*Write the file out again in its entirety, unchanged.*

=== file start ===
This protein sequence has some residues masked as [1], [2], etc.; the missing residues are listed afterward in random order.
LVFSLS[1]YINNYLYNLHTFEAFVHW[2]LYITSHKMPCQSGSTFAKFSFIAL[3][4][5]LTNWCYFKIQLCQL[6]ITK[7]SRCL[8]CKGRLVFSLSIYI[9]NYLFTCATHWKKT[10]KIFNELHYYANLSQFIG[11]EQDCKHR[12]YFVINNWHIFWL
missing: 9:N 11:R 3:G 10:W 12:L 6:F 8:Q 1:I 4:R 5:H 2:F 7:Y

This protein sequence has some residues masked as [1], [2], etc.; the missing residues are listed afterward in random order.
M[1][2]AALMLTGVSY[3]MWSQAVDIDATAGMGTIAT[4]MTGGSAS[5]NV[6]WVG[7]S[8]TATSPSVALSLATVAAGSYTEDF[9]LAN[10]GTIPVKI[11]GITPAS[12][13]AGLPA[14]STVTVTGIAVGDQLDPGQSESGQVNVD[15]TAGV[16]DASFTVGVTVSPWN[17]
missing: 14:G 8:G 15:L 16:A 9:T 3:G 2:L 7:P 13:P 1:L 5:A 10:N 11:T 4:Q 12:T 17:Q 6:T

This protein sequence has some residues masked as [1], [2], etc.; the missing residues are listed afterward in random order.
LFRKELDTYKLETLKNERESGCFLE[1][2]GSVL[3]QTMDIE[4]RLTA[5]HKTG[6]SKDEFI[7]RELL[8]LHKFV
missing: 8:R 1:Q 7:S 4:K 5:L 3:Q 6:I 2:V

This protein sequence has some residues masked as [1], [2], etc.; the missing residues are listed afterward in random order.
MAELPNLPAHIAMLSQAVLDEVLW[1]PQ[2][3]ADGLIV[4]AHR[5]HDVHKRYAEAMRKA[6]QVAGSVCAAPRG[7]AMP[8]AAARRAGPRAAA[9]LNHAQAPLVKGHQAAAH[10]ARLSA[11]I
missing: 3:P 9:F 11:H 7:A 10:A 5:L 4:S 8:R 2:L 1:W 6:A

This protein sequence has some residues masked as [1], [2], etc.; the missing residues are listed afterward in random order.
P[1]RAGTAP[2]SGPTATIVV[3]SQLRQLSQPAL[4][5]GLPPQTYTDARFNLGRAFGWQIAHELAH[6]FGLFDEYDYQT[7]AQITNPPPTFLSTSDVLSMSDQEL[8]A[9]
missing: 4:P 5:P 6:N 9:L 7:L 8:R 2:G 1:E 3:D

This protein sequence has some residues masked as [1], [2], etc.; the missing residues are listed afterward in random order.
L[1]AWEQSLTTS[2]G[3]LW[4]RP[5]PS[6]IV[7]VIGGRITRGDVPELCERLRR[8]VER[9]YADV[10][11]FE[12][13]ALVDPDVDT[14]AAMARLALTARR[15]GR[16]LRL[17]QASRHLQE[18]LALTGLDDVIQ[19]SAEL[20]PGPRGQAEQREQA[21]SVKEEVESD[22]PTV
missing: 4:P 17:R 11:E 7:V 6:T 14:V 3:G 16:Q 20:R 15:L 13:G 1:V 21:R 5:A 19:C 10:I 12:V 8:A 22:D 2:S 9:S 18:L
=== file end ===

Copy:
This protein sequence has some residues masked as [1], [2], etc.; the missing residues are listed afterward in random order.
LVFSLS[1]YINNYLYNLHTFEAFVHW[2]LYITSHKMPCQSGSTFAKFSFIAL[3][4][5]LTNWCYFKIQLCQL[6]ITK[7]SRCL[8]CKGRLVFSLSIYI[9]NYLFTCATHWKKT[10]KIFNELHYYANLSQFIG[11]EQDCKHR[12]YFVINNWHIFWL
missing: 9:N 11:R 3:G 10:W 12:L 6:F 8:Q 1:I 4:R 5:H 2:F 7:Y

This protein sequence has some residues masked as [1], [2], etc.; the missing residues are listed afterward in random order.
M[1][2]AALMLTGVSY[3]MWSQAVDIDATAGMGTIAT[4]MTGGSAS[5]NV[6]WVG[7]S[8]TATSPSVALSLATVAAGSYTEDF[9]LAN[10]GTIPVKI[11]GITPAS[12][13]AGLPA[14]STVTVTGIAVGDQLDPGQSESGQVNVD[15]TAGV[16]DASFTVGVTVSPWN[17]
missing: 14:G 8:G 15:L 16:A 9:T 3:G 2:L 7:P 13:P 1:L 5:A 10:N 11:T 4:Q 12:T 17:Q 6:T

This protein sequence has some residues masked as [1], [2], etc.; the missing residues are listed afterward in random order.
LFRKELDTYKLETLKNERESGCFLE[1][2]GSVL[3]QTMDIE[4]RLTA[5]HKTG[6]SKDEFI[7]RELL[8]LHKFV
missing: 8:R 1:Q 7:S 4:K 5:L 3:Q 6:I 2:V

This protein sequence has some residues masked as [1], [2], etc.; the missing residues are listed afterward in random order.
MAELPNLPAHIAMLSQAVLDEVLW[1]PQ[2][3]ADGLIV[4]AHR[5]HDVHKRYAEAMRKA[6]QVAGSVCAAPRG[7]AMP[8]AAARRAGPRAAA[9]LNHAQAPLVKGHQAAAH[10]ARLSA[11]I
missing: 3:P 9:F 11:H 7:A 10:A 5:L 4:S 8:R 2:L 1:W 6:A

This protein sequence has some residues masked as [1], [2], etc.; the missing residues are listed afterward in random order.
P[1]RAGTAP[2]SGPTATIVV[3]SQLRQLSQPAL[4][5]GLPPQTYTDARFNLGRAFGWQIAHELAH[6]FGLFDEYDYQT[7]AQITNPPPTFLSTSDVLSMSDQEL[8]A[9]
missing: 4:P 5:P 6:N 9:L 7:L 8:R 2:G 1:E 3:D

This protein sequence has some residues masked as [1], [2], etc.; the missing residues are listed afterward in random order.
L[1]AWEQSLTTS[2]G[3]LW[4]RP[5]PS[6]IV[7]VIGGRITRGDVPELCERLRR[8]VER[9]YADV[10][11]FE[12][13]ALVDPDVDT[14]AAMARLALTARR[15]GR[16]LRL[17]QASRHLQE[18]LALTGLDDVIQ[19]SAEL[20]PGPRGQAEQREQA[21]SVKEEVESD[22]PTV
missing: 4:P 17:R 11:E 7:V 6:T 14:V 3:G 16:Q 20:R 15:L 13:G 1:V 21:R 5:A 19:C 10:I 12:V 8:A 22:D 2:S 9:S 18:L